Update No. 177 – 22/08/14

Investors received their copies of our statutory and management accounts this week. Such accounts can demonstrate the trickiness of valuation for the inexperienced, for on a per-share earnings basis, FY14 was substantially behind FY13 for the fund. The difference was almost solely created by one holding which was subject to a takeover in FY13, causing a meaningful spike in realised gains that year. Fortunately, underlying asset values are very simple to understand.

EGP is and always will be small and focused solely on generating above market returns. We don’t generally short-sell; our protection in periods where we feel the market is expensive will be to hold more cash than usual. But primarily, our protection in the event of a serious decline in the market will be that our holdings as a group are, based on a number of metrics less expensive than the market on average. If the market were to fall by 30 or 40%, as it is prone to doing from time to time, EGP would decline substantially, but I expect by a good deal less than the market as a whole. It might upset some current investors, but I would actually like to see this point tested.

The preceding paragraph, whenever I find myself talking to a potential investor is not a particularly compelling ‘pitch’. You can understand how much easier it would be to get investors excited about ‘cutting edge technology’ or ‘revolutionary new biotech discoveries’ or some technique that combines fundamental analysis with complicated technical analysis. The truth is, what I do at EGP is 100% fundamental. I keep track of lots of listed businesses and when one gets really cheap in my assessment, I buy. The price frequently declines thereafter, sometimes I will buy more. If a company we own is trading beyond what I feel is a reasonable valuation, and I have a good alternative home for the capital, I will sell. If a really good opportunity presents and I have insufficient cash available to exploit it, I might sell the position trading closest to fair value, even if that position is below my conservative assessment of fair value.

My experience has been that really solid results have been the result of this process, over time.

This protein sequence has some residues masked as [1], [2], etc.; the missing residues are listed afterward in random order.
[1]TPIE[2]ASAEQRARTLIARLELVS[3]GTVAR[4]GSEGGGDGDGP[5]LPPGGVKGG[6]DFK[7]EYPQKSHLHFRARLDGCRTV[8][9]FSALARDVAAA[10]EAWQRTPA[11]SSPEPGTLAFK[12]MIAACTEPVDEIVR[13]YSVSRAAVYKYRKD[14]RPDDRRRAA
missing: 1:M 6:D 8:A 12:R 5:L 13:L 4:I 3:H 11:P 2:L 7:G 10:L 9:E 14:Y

This ownership of relatively simple businesses, mostly eschewing debt, operating in relatively understandable industries might not sound that sexy, but we’ve managed to generate roughly twice the markets annual return so far doing it. I would be surprised if a fund management methodology that has worked well since the inception of capital markets suddenly stopped working permanently.

Both EGP and our benchmark hit new all-time highs this week. Generally good results this week were held back by a meaningful decline in the market price of our largest holding, United Overseas Australia Limited. Fortunately, this also presented an opportunity to buy UOS at the steepest discount to intrinsic valuation arguably since EGP’s inception, the relatively small success we’ve had in purchasing at low prices this week will prove to be very good value sometime within the next 5 years I expect – Tony Hansen 22/08/2014


Apr 1st 2011

Jul 1st 2014

Current Price

Current Period

Since Inception

EGP Fund No. 1












EGP Fund No. 1 Pty Ltd. Up by 2.71%, trailing the benchmark by 2.31% since July 1st. Since inception, EGP Fund No. 1 Pty Ltd is Up by 74.90%, leading the benchmark by 39.34% all-time (April 1st 2011).

*1 after 31May 2013 dividend of 2.333 cents per share plus 1.000 cent per share Franking Credit & 31 May 2014 Dividend of 7.000 cents per share plus 3.000 cent per share Franking Credit

*2 calculated based on dividends reinvested